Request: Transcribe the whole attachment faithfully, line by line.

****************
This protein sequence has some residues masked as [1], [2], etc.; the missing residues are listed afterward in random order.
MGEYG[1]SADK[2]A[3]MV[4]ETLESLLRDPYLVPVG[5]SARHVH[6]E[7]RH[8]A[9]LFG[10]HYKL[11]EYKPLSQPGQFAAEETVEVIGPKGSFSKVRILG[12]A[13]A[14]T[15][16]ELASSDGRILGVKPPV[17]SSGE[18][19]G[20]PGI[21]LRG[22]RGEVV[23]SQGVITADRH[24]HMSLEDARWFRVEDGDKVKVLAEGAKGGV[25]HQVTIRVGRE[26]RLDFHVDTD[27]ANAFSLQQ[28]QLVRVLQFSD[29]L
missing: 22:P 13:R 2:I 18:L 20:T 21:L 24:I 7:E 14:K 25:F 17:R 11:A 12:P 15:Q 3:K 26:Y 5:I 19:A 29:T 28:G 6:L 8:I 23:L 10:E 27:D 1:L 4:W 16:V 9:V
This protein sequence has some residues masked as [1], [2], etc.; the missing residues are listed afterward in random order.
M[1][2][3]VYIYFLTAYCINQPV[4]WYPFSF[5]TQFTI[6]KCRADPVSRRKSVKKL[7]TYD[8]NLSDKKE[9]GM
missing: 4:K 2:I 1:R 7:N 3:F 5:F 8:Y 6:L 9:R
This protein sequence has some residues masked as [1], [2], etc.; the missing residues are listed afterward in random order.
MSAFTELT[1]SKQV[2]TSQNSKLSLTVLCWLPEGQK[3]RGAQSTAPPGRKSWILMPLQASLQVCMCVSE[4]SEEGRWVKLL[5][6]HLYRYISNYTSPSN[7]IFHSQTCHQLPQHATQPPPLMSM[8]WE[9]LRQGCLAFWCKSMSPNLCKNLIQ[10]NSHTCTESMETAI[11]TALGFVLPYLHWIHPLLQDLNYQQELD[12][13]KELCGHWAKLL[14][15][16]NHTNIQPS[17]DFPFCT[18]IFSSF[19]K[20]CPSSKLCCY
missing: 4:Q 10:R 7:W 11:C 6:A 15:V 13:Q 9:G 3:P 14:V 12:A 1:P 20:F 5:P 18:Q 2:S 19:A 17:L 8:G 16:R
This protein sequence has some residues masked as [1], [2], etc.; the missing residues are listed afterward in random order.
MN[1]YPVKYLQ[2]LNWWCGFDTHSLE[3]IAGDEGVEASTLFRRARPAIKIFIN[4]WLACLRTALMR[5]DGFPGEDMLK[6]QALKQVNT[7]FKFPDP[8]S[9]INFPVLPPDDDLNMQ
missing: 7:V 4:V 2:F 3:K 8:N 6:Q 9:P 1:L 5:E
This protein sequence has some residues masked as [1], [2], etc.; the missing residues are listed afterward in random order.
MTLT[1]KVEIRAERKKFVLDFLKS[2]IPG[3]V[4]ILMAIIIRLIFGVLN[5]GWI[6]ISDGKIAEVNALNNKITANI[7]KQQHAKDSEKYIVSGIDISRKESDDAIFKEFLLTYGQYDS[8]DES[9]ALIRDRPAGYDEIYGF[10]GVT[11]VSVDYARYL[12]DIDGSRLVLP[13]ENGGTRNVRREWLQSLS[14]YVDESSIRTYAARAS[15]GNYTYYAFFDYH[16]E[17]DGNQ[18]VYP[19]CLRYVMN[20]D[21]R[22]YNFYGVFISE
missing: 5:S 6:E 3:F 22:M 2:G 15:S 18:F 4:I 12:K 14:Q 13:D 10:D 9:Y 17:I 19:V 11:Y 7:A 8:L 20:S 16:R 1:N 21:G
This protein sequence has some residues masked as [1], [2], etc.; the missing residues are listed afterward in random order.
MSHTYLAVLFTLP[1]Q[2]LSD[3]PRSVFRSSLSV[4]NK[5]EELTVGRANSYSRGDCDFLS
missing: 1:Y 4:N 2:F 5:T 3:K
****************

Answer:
This protein sequence has some residues masked as [1], [2], etc.; the missing residues are listed afterward in random order.
MGEYG[1]SADK[2]A[3]MV[4]ETLESLLRDPYLVPVG[5]SARHVH[6]E[7]RH[8]A[9]LFG[10]HYKL[11]EYKPLSQPGQFAAEETVEVIGPKGSFSKVRILG[12]A[13]A[14]T[15][16]ELASSDGRILGVKPPV[17]SSGE[18][19]G[20]PGI[21]LRG[22]RGEVV[23]SQGVITADRH[24]HMSLEDARWFRVEDGDKVKVLAEGAKGGV[25]HQVTIRVGRE[26]RLDFHVDTD[27]ANAFSLQQ[28]QLVRVLQFSD[29]L
missing: 22:P 13:R 2:I 18:L 20:T 21:L 24:I 7:E 14:K 25:F 17:R 11:A 12:P 15:Q 3:K 26:Y 5:I 19:A 29:T 28:G 6:L 8:I 23:L 10:E 27:D 1:L 4:W 16:V 9:V
This protein sequence has some residues masked as [1], [2], etc.; the missing residues are listed afterward in random order.
M[1][2][3]VYIYFLTAYCINQPV[4]WYPFSF[5]TQFTI[6]KCRADPVSRRKSVKKL[7]TYD[8]NLSDKKE[9]GM
missing: 4:K 2:I 1:R 7:N 3:F 5:F 8:Y 6:L 9:R
This protein sequence has some residues masked as [1], [2], etc.; the missing residues are listed afterward in random order.
MSAFTELT[1]SKQV[2]TSQNSKLSLTVLCWLPEGQK[3]RGAQSTAPPGRKSWILMPLQASLQVCMCVSE[4]SEEGRWVKLL[5][6]HLYRYISNYTSPSN[7]IFHSQTCHQLPQHATQPPPLMSM[8]WE[9]LRQGCLAFWCKSMSPNLCKNLIQ[10]NSHTCTESMETAI[11]TALGFVLPYLHWIHPLLQDLNYQQELD[12][13]KELCGHWAKLL[14][15][16]NHTNIQPS[17]DFPFCT[18]IFSSF[19]K[20]CPSSKLCCY
missing: 4:Q 10:R 7:W 11:C 6:A 15:V 13:Q 9:G 3:P 14:V 12:A 1:P 20:F 5:P 18:Q 2:S 19:A 17:L 8:G 16:R
This protein sequence has some residues masked as [1], [2], etc.; the missing residues are listed afterward in random order.
MN[1]YPVKYLQ[2]LNWWCGFDTHSLE[3]IAGDEGVEASTLFRRARPAIKIFIN[4]WLACLRTALMR[5]DGFPGEDMLK[6]QALKQVNT[7]FKFPDP[8]S[9]INFPVLPPDDDLNMQ
missing: 7:V 4:V 2:F 3:K 8:N 6:Q 9:P 1:L 5:E
This protein sequence has some residues masked as [1], [2], etc.; the missing residues are listed afterward in random order.
MTLT[1]KVEIRAERKKFVLDFLKS[2]IPG[3]V[4]ILMAIIIRLIFGVLN[5]GWI[6]ISDGKIAEVNALNNKITANI[7]KQQHAKDSEKYIVSGIDISRKESDDAIFKEFLLTYGQYDS[8]DES[9]ALIRDRPAGYDEIYGF[10]GVT[11]VSVDYARYL[12]DIDGSRLVLP[13]ENGGTRNVRREWLQSLS[14]YVDESSIRTYAARAS[15]GNYTYYAFFDYH[16]E[17]DGNQ[18]VYP[19]CLRYVMN[20]D[21]R[22]YNFYGVFISE
missing: 5:S 6:E 3:F 22:M 2:G 15:S 18:F 4:I 12:K 14:Q 13:D 10:D 9:Y 17:I 19:V 11:Y 7:A 8:L 20:S 16:R 1:N 21:G
This protein sequence has some residues masked as [1], [2], etc.; the missing residues are listed afterward in random order.
MSHTYLAVLFTLP[1]Q[2]LSD[3]PRSVFRSSLSV[4]NK[5]EELTVGRANSYSRGDCDFLS
missing: 1:Y 4:N 2:F 5:T 3:K